Meditation In Life is a forum for sangha members, new members to tenured practitioners, to share how meditation and Zen practice shape our lives, or to hear the personal stories of fellow sangha members. It is an expression of the new face of Zen, of how Zen practice is being established in America.
For thousands of years, before it came to the U.S. in the 1960’s, Zen was practiced by “exclusive people,” individuals who chose to live an ascetic and celibate life, away from ordinary society. They lived in monasteries, following strict rules and a strict schedule that included several hours of meditation every day. They slept and took their meals side by side in the meditation hall, and bathed together in the communal bath. They chose to live apart from the everyday world in order to pursue their spiritual practice single-mindedly, without distraction. They did not have to go to work, raise a family, pay rent, meet deadlines, absorb new technologies every few months, endure long commutes, or care for aging parents. And they did not feel the stress that accompanies fulfilling such responsibilities. Rather, they were supported in their spiritual seeking by the closeness of their isolated community.
In today’s fast-changing world, Zen is being practiced by folks in the mainstream of American life, men and women who have to find a way to incorporate the practice into their busy lives. Unlike monks in the monastery, we live apart from each other, coming together only occasionally when our schedules permit. The traditional feeling and support of community - so essential to practice - is elusive. In the absence of living together, we have to find new ways to develop that support for each other.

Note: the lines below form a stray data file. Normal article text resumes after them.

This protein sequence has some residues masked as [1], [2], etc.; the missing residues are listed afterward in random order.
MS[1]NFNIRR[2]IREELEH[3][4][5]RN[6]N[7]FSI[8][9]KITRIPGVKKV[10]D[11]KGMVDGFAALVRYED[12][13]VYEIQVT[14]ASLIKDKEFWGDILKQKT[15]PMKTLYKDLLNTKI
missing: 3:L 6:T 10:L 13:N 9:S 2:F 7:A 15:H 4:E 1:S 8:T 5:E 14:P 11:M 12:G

Our coming together this Saturday is perhaps the most important way. By sharing our experiences, by listening to each other, by asking the important questions, by establishing closer relationships, we can create the sense of intimacy of individuals working together for the same ends. So whether you are new to Zen practice or a long-time member of Kannon Do, I would like to encourage you to make time in your schedule to be part of what I anticipate will be a meaningful morning.